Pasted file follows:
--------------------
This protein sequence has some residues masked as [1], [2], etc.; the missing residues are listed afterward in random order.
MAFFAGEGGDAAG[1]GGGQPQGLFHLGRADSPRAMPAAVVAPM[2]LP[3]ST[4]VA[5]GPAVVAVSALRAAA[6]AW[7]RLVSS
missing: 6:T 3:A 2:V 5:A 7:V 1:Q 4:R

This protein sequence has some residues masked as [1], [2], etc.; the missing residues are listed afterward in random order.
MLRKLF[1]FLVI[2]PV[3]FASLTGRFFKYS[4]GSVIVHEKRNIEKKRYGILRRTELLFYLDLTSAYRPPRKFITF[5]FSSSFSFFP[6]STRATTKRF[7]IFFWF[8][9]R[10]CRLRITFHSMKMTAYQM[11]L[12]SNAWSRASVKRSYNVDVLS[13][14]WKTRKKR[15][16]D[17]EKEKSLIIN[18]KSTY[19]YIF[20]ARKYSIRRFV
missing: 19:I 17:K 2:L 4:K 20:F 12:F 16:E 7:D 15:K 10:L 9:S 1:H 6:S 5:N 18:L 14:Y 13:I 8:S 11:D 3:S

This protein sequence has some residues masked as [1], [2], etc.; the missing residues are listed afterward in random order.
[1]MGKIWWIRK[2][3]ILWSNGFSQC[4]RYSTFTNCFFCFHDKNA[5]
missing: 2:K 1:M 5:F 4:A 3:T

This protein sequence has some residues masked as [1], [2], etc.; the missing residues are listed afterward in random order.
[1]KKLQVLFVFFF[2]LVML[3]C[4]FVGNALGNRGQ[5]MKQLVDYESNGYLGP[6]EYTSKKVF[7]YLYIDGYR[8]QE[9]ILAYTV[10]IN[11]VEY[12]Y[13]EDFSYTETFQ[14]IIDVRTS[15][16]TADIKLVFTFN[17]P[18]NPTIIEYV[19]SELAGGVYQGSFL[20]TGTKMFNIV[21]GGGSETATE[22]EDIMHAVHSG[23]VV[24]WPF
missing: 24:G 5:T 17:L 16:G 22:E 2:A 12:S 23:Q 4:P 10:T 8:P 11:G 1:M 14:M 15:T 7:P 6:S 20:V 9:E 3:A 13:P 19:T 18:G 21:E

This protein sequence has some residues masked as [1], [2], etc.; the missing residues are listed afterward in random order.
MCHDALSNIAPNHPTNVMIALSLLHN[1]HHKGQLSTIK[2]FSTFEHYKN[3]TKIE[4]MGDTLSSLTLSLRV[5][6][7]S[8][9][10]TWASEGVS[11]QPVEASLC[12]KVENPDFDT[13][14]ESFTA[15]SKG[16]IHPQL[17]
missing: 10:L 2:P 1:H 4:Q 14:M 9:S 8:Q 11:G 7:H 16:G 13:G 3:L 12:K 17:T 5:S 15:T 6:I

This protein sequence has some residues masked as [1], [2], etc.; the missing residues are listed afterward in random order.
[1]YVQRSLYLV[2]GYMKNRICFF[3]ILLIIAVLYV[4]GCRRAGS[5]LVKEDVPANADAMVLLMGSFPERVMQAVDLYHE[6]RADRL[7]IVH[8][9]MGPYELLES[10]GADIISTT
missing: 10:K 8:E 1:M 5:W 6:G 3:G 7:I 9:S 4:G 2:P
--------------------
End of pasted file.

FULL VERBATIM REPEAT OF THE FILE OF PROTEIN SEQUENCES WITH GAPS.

This protein sequence has some residues masked as [1], [2], etc.; the missing residues are listed afterward in random order.
MAFFAGEGGDAAG[1]GGGQPQGLFHLGRADSPRAMPAAVVAPM[2]LP[3]ST[4]VA[5]GPAVVAVSALRAAA[6]AW[7]RLVSS
missing: 6:T 3:A 2:V 5:A 7:V 1:Q 4:R

This protein sequence has some residues masked as [1], [2], etc.; the missing residues are listed afterward in random order.
MLRKLF[1]FLVI[2]PV[3]FASLTGRFFKYS[4]GSVIVHEKRNIEKKRYGILRRTELLFYLDLTSAYRPPRKFITF[5]FSSSFSFFP[6]STRATTKRF[7]IFFWF[8][9]R[10]CRLRITFHSMKMTAYQM[11]L[12]SNAWSRASVKRSYNVDVLS[13][14]WKTRKKR[15][16]D[17]EKEKSLIIN[18]KSTY[19]YIF[20]ARKYSIRRFV
missing: 19:I 17:K 2:L 4:K 20:F 12:F 16:E 7:D 15:K 10:L 9:S 1:H 6:S 5:N 18:L 14:Y 13:I 8:S 11:D 3:S

This protein sequence has some residues masked as [1], [2], etc.; the missing residues are listed afterward in random order.
[1]MGKIWWIRK[2][3]ILWSNGFSQC[4]RYSTFTNCFFCFHDKNA[5]
missing: 2:K 1:M 5:F 4:A 3:T

This protein sequence has some residues masked as [1], [2], etc.; the missing residues are listed afterward in random order.
[1]KKLQVLFVFFF[2]LVML[3]C[4]FVGNALGNRGQ[5]MKQLVDYESNGYLGP[6]EYTSKKVF[7]YLYIDGYR[8]QE[9]ILAYTV[10]IN[11]VEY[12]Y[13]EDFSYTETFQ[14]IIDVRTS[15][16]TADIKLVFTFN[17]P[18]NPTIIEYV[19]SELAGGVYQGSFL[20]TGTKMFNIV[21]GGGSETATE[22]EDIMHAVHSG[23]VV[24]WPF
missing: 24:G 5:T 17:L 16:G 22:E 2:A 12:S 23:Q 4:P 10:T 8:P 11:G 1:M 14:M 15:T 7:P 6:S 20:V 9:E 3:A 13:P 19:T 18:G 21:E

This protein sequence has some residues masked as [1], [2], etc.; the missing residues are listed afterward in random order.
MCHDALSNIAPNHPTNVMIALSLLHN[1]HHKGQLSTIK[2]FSTFEHYKN[3]TKIE[4]MGDTLSSLTLSLRV[5][6][7]S[8][9][10]TWASEGVS[11]QPVEASLC[12]KVENPDFDT[13][14]ESFTA[15]SKG[16]IHPQL[17]
missing: 10:L 2:P 1:H 4:Q 14:M 9:S 8:Q 11:G 7:H 16:G 13:G 3:L 12:K 17:T 5:S 15:T 6:I

This protein sequence has some residues masked as [1], [2], etc.; the missing residues are listed afterward in random order.
[1]YVQRSLYLV[2]GYMKNRICFF[3]ILLIIAVLYV[4]GCRRAGS[5]LVKEDVPANADAMVLLMGSFPERVMQAVDLYHE[6]RADRL[7]IVH[8][9]MGPYELLES[10]GADIISTT
missing: 10:K 8:E 1:M 5:W 6:G 3:G 7:I 9:S 4:G 2:P